Tuesday, January 16, 2018

River5 running in OpenShift.com

A confluence of things came together last night and is worthy of sharing.
  • I'm a long time fan of RSS readers
  • Dave Winer has been talking up his river-of-news RSS aggregator (river5)
  • A desire to sharpen my dev skills on OpenShift
So last night I got River5, a nodejs app, running in OpenShift and it was pretty straightforward to do. Basically, change the port river5 listens on from the default 1337 to 8080, as required by OpenShift. Then a handful of OpenShift steps to pull source from github, have it automatically build and then run in the public cloud.   For hacking around I used a private OpenShift cluster but provide the steps below to get it running in Red Hat's OpenShift.com environment.
  1. Fork my version of Dave's river5 github repo by using the github.com website.  My changes are minor - config.json to change the port and add my OPML exported from feedly.com.  Also added a new file, feedly.opml, of my feeds.  
  2. Download / install the OpenShift CLI on your desktop.  I use RHEL/Fedora for my desktop, but Windows/Mac versions are also available from here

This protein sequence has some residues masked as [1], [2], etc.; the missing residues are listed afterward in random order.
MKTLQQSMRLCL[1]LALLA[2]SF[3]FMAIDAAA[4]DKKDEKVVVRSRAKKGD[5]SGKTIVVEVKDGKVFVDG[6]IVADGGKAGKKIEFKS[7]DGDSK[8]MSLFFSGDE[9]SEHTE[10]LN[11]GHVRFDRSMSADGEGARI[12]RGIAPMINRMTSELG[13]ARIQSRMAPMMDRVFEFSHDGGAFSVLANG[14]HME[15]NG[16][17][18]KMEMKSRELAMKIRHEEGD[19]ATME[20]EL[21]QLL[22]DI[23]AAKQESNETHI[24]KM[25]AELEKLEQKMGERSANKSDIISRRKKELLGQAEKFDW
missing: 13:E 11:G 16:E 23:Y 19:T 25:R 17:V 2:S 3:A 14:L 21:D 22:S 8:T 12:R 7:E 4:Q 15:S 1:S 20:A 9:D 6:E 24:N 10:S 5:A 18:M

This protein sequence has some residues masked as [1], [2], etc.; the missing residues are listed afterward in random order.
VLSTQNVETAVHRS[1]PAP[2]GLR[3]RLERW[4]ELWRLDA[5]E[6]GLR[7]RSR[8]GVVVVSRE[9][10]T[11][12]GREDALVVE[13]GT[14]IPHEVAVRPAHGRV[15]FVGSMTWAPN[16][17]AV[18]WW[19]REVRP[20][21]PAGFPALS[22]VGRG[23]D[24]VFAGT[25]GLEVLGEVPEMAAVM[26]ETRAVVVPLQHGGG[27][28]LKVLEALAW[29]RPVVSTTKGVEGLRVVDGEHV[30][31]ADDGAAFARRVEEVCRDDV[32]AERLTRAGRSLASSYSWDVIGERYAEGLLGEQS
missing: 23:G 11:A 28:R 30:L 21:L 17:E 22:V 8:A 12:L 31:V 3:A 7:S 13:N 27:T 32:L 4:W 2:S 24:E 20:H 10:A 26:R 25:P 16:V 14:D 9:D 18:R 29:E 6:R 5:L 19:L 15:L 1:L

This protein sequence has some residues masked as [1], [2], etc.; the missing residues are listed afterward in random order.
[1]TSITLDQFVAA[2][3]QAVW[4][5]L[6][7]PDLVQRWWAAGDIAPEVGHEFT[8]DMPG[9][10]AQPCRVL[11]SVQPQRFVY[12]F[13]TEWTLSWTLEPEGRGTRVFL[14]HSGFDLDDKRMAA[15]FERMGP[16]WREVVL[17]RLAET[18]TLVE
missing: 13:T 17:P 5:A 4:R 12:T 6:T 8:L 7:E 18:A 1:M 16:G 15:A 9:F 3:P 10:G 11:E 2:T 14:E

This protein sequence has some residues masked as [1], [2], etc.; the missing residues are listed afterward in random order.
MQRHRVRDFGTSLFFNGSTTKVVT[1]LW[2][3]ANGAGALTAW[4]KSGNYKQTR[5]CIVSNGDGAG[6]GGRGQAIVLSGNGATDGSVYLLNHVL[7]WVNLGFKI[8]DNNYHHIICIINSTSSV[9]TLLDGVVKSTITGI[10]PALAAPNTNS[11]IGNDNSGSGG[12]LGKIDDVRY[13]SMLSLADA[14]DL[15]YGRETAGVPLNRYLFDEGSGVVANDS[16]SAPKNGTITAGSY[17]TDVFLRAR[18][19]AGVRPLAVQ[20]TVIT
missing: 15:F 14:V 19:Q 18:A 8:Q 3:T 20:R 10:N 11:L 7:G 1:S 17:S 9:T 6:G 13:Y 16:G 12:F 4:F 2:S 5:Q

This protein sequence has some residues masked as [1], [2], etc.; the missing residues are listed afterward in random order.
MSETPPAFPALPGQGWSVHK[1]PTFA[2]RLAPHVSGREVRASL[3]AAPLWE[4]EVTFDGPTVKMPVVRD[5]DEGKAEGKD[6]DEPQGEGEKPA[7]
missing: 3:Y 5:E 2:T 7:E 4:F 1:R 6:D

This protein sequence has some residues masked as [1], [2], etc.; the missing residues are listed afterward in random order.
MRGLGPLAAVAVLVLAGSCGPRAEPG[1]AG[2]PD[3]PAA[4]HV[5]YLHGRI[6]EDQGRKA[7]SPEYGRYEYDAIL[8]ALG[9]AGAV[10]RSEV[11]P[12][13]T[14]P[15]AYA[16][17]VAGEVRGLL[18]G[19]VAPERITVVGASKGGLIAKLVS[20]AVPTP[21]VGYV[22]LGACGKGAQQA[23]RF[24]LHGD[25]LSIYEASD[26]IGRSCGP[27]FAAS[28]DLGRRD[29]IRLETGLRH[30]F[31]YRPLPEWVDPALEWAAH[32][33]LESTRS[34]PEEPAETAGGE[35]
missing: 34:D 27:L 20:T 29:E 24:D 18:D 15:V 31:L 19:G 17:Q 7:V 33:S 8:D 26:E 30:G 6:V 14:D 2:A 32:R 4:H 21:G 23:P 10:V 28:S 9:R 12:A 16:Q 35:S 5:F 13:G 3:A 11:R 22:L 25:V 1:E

3. Signup for a free starter account on openshift.com
  4. Once you have logged in to openshift.com, click in the upper right under your identity in the dropdown for "Copy Login Command"
  5. The next few steps are done in a terminal
    1. Login command looks something like this
      $ oc login https://api.starter-us-west-2.openshift.com --token=XXXXXX-XXXXXXXXXXXXXXXXXXXXX_XXXXXXXXXXXXXX
    2. Create a project (think kubernetes namespace) to hold your application
      $ oc new-project my-river5 
    3. Create the new application from source on github (modify to reference your own repo)
      $ oc new-app https://github.com/MarcNo/river5
    4. Watch the build
      $ oc statusand
      $ oc logs -f bc/river5or use the OpenShift GUI
    5. Once complete, expose the service to the external network
      $ oc expose svc/river5
    6. Find out what the URL
      oc get routes
  6. Check it out!
Keep in mind this is just the minimum to get started.  A complete solution would include keeping data on persistent storage, perhaps shared storage for multiple river5 instances to share, etc.

Full disclosure, I'm a Red Hat Associate.